cannot do without the other.

The first framework that focuses on game rules is called Machinations
and it utilizes dynamic, interactive diagrams. These diagrams model a
game's internal economy that consists of the flow of vital, and
sometimes abstract, resources. Resources can be of many types, for
example: points, money or ammunition.

The most important structural features these diagrams capture are
feedback patterns. Feedback is generally recognized to play an
important role in emergent behavior in complex systems in general, and
games in particular. Feedback occurs when state changes in a game
element affect other elements and ultimately feed back to affect the
first element. In games, feedback often creates an upward spiral. For
example, in the classic board game Monopoly investing money in
property generates more money to invest.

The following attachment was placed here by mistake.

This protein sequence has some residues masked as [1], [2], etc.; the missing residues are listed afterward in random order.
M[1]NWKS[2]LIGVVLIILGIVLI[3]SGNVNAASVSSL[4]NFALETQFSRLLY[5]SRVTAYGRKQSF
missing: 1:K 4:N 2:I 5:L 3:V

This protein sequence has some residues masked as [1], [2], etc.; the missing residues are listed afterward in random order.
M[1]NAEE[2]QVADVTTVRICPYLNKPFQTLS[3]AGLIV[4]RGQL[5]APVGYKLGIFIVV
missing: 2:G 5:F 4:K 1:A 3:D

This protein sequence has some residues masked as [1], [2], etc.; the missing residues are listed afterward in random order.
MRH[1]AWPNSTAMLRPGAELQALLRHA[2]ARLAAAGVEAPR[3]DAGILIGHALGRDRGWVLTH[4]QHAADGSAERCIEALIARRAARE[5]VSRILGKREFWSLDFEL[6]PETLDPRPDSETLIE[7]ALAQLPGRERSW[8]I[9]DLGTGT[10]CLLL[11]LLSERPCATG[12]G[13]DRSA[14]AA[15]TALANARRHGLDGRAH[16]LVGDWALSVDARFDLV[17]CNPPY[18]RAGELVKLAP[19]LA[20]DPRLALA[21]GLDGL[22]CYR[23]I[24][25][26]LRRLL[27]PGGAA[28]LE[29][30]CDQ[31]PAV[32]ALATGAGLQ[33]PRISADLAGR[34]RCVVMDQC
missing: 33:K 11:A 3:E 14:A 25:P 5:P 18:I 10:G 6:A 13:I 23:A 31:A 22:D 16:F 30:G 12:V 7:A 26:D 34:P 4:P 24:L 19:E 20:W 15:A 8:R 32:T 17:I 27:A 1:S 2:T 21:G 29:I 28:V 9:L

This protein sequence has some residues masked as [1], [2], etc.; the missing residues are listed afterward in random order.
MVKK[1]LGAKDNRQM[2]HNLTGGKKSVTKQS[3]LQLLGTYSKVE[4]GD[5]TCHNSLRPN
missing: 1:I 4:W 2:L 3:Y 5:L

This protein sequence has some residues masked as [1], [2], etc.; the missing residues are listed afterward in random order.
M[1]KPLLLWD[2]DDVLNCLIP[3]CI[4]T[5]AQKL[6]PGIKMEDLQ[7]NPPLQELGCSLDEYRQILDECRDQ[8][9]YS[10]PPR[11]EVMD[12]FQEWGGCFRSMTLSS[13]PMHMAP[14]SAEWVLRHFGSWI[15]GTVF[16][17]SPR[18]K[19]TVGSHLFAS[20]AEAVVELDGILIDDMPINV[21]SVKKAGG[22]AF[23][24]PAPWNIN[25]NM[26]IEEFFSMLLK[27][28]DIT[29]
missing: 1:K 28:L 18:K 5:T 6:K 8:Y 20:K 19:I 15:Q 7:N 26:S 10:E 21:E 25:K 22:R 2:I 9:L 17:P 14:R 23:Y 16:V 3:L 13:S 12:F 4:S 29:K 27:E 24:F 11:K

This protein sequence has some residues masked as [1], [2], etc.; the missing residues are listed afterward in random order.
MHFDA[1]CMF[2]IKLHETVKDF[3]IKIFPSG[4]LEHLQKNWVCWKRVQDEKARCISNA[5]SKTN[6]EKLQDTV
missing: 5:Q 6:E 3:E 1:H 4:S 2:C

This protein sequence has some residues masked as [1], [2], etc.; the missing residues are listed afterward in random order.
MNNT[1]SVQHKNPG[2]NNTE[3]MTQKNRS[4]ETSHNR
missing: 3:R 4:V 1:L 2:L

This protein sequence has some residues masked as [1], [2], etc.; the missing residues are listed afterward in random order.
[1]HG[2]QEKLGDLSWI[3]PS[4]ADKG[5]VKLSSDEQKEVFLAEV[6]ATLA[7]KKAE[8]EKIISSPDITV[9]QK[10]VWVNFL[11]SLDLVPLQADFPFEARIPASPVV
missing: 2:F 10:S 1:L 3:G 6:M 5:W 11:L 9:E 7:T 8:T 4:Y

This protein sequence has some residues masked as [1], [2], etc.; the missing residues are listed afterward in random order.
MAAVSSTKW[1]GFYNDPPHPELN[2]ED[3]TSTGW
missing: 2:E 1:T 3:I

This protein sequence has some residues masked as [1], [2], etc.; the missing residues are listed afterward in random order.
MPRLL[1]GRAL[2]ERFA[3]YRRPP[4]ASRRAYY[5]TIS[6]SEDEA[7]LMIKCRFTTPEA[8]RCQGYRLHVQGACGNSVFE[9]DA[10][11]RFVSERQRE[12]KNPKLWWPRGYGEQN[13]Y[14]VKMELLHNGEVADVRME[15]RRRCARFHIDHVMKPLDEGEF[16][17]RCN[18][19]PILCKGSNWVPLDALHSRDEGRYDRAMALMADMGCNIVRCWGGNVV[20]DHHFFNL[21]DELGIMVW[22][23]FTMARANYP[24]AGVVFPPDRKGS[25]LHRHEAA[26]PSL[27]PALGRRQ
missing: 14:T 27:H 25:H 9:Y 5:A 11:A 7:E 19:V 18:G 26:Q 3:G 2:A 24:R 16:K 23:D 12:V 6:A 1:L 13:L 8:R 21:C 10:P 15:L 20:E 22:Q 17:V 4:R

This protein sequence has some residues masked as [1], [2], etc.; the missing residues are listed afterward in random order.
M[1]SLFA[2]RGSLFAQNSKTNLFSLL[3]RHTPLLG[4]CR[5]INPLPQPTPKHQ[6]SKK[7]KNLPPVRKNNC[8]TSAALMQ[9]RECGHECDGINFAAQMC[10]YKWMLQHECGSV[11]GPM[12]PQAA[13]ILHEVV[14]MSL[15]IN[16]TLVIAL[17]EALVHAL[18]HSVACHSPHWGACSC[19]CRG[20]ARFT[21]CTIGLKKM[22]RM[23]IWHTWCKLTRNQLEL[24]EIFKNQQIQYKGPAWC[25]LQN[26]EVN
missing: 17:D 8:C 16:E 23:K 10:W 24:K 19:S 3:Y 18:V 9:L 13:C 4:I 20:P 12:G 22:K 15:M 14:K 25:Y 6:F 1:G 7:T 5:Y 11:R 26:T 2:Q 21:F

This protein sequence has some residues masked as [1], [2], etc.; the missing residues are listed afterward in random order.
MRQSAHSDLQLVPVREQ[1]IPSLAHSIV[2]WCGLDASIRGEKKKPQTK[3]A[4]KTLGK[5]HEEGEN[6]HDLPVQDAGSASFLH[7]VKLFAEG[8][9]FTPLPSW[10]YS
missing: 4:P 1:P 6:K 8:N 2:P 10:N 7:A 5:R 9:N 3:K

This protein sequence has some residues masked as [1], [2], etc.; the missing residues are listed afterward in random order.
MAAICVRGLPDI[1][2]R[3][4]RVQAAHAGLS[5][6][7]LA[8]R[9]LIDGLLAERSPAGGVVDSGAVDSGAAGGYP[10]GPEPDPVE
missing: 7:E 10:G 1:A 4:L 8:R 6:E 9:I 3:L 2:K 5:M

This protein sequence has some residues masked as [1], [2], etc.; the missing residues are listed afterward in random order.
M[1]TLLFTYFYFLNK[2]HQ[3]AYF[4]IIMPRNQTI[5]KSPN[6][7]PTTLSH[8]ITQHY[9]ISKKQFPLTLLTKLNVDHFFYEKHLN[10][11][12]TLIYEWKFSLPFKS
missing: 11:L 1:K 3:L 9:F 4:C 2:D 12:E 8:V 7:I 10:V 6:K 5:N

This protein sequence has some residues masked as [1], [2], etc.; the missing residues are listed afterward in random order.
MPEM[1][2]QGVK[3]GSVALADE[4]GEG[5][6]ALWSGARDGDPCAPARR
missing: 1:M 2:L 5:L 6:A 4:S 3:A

The Machinations framework distinguishes many different types of
feedback: feedback can be positive or negative, constructive or
destructive, fast or slow, etcetera. For designers it is important to
understand the nature of the feedback loops that operate in their
games. What is more, from the study of several games and their
internal economy recurrent patterns emerge. These patterns codify
general solutions to commonly encountered design
challenges. Machinations diagrams are an excellent vehicle to identify
and reason about these patterns.

Game designers can create Machinations diagrams with the software
developed for this study. The main advantage of this software is that
these diagrams can be run: like the games they model, Machinations
diagrams are dynamic and interactive. This allows designers to